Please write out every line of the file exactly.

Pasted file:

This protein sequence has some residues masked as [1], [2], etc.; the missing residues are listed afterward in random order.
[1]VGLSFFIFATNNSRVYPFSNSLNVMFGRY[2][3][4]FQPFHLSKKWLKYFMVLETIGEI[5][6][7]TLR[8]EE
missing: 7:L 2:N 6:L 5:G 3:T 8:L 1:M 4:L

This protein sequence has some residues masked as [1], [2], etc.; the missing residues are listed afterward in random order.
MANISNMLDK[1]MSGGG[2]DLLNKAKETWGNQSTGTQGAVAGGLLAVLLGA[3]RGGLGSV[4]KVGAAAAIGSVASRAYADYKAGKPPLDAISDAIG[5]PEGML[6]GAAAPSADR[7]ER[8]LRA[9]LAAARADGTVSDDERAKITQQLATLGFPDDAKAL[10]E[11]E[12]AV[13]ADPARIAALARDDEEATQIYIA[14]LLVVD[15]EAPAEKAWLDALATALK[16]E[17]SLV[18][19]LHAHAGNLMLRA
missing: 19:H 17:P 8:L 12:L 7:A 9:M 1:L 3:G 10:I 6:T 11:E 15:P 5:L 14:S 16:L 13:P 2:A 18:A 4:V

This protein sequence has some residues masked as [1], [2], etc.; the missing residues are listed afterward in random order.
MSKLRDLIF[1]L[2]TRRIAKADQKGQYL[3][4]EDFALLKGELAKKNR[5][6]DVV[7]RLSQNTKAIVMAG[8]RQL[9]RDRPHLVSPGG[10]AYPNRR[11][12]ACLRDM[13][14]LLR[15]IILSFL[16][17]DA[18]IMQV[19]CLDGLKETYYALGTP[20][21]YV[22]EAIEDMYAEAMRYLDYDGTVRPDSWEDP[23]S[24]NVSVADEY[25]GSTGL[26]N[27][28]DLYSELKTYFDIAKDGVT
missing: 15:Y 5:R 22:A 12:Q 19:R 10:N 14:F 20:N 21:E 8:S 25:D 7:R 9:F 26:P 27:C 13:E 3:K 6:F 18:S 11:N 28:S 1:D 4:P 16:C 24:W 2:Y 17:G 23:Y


This protein sequence has some residues masked as [1], [2], etc.; the missing residues are listed afterward in random order.
[1]VGLSFFIFATNNSRVYPFSNSLNVMFGRY[2][3][4]FQPFHLSKKWLKYFMVLETIGEI[5][6][7]TLR[8]EE
missing: 7:L 2:N 6:L 5:G 3:T 8:L 1:M 4:L

This protein sequence has some residues masked as [1], [2], etc.; the missing residues are listed afterward in random order.
MANISNMLDK[1]MSGGG[2]DLLNKAKETWGNQSTGTQGAVAGGLLAVLLGA[3]RGGLGSV[4]KVGAAAAIGSVASRAYADYKAGKPPLDAISDAIG[5]PEGML[6]GAAAPSADR[7]ER[8]LRA[9]LAAARADGTVSDDERAKITQQLATLGFPDDAKAL[10]E[11]E[12]AV[13]ADPARIAALARDDEEATQIYIA[14]LLVVD[15]EAPAEKAWLDALATALK[16]E[17]SLV[18][19]LHAHAGNLMLRA
missing: 19:H 17:P 8:L 12:L 7:A 9:M 1:L 3:G 10:I 6:T 11:E 15:P 5:L 14:S 16:L 13:P 2:A 18:A 4:V

This protein sequence has some residues masked as [1], [2], etc.; the missing residues are listed afterward in random order.
MSKLRDLIF[1]L[2]TRRIAKADQKGQYL[3][4]EDFALLKGELAKKNR[5][6]DVV[7]RLSQNTKAIVMAG[8]RQL[9]RDRPHLVSPGG[10]AYPNRR[11][12]ACLRDM[13][14]LLR[15]IILSFL[16][17]DA[18]IMQV[19]CLDGLKETYYALGTP[20][21]YV[22]EAIEDMYAEAMRYLDYDGTVRPDSWEDP[23]S[24]NVSVADEY[25]GSTGL[26]N[27][28]DLYSELKTYFDIAKDGVT
missing: 15:Y 5:R 22:A 12:Q 19:R 10:N 14:F 20:N 21:E 8:S 25:D 7:R 9:F 26:P 27:C 13:E 3:K 6:F 18:S 11:N 28:S 1:D 4:P 16:C 24:W 2:Y 17:G 23:Y